Eiten Zeerban – Born to be a TV journalist!

Friday March 9, 2018                          By: Jaylan El Shazly

28576189_1883299438379118_2076651726314775421_nWhen Eiten Zeerban was twelve years old, she took all her savings and bought herself a tape recorder to interview people. From there on, she carved her way through the world of journalism.

After years of experience working in television journalism in Egypt, Lebanon, the United States, and England, Zeerban now presents a successful online weekly show called Cold Coffee with Eiten. Her show, a series of short videos discussing various motherhood issues, airs online on 3a2ilati.com, (pronounced a’elatee, my family), a digital family and parenting magazine. Her videos have garnered a viewership of over 300,000 people on Facebook and have covered topics that included fathers’ involvement in child rearing, how to deal with toddlers’ endless questions, and how to relax and let go

We sat down with Zeerban for a chat:

Women Of Egypt: Tell us about your show and how it all came together?
Eiten Zeerban: I moved to Dubai about 4 years ago and I took a break from my career, to focus on having and taking care of my daughter, Chloe. It was something I planned for and I was ready to immerse myself into motherhood and enjoy this special time.  Once Chloe started talking, my whole world changed. I realized how big of an impact our conversations together have on her life. I started sharing my chats with Chloe, with friends and family. They found them amusing. Soon after, I shared them on social media using the hashtag #conversationswithchloe. The hashtag evolved into a column on motherhood on Marhababy, an online mother and baby magazine. 3a2ilati.com noticed my work and suggested I create a show about motherhood, to host on their website.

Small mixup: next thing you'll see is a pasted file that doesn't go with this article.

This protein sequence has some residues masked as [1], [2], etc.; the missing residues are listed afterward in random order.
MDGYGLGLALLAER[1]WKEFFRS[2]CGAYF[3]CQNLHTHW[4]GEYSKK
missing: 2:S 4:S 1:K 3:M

WOE: Why is it called Cold Coffee?
EZ: Once you have a child, coffee becomes a huge part of your life. You rely on it to get through the day, after many sleepless nights. Often, moms schedule play dates over coffee. So, I wanted to give the show a name that mothers can relate to. There’s an expression that says ‘A mother’s coffee is always cold’ because she never has time to drink it.  In my first episode, I discussed how finally I was able to enjoy a cup of hot coffee after dropping Chole off at daycare, on her first day of school.

WOE: What inspired you to talk about motherhood and children?
EZ: When I was discussing this project with 3ailati.com, I thought long and hard about how to address motherhood and children on the show. There was a clear need for Arabic online content that centered on motherhood and families, since such content was in short supply. My experience as a mother had a profound impact on me. We realized that talking about motherhood would be something I am both comfortable with and experienced in. I also wanted to discuss the positive sides of motherhood, and to comfort other mothers, especially since some mothers can be so ruthless on online forums. I dedicated my very first episode to tell mothers ‘Well done! You are doing a great job’. I also support mothers, encourage them to take things easy.


WOE: Tell us about your journey in journalism?
EZ: I started my journey as a TV journalist at the age of 18, while studying journalism. It was during the brink of the digital era, where a big crew with a producer, director, and control room were no longer necessary. Instead, reporters edited, recorded, interviewed, did voice overs and other day to day activities themselves. It was an unprecedented shift in the industry, which made it very exciting. My first big job was in Lebanon with Rotana channel. I co-hosted a daily live entertainment news show with other Arab youth.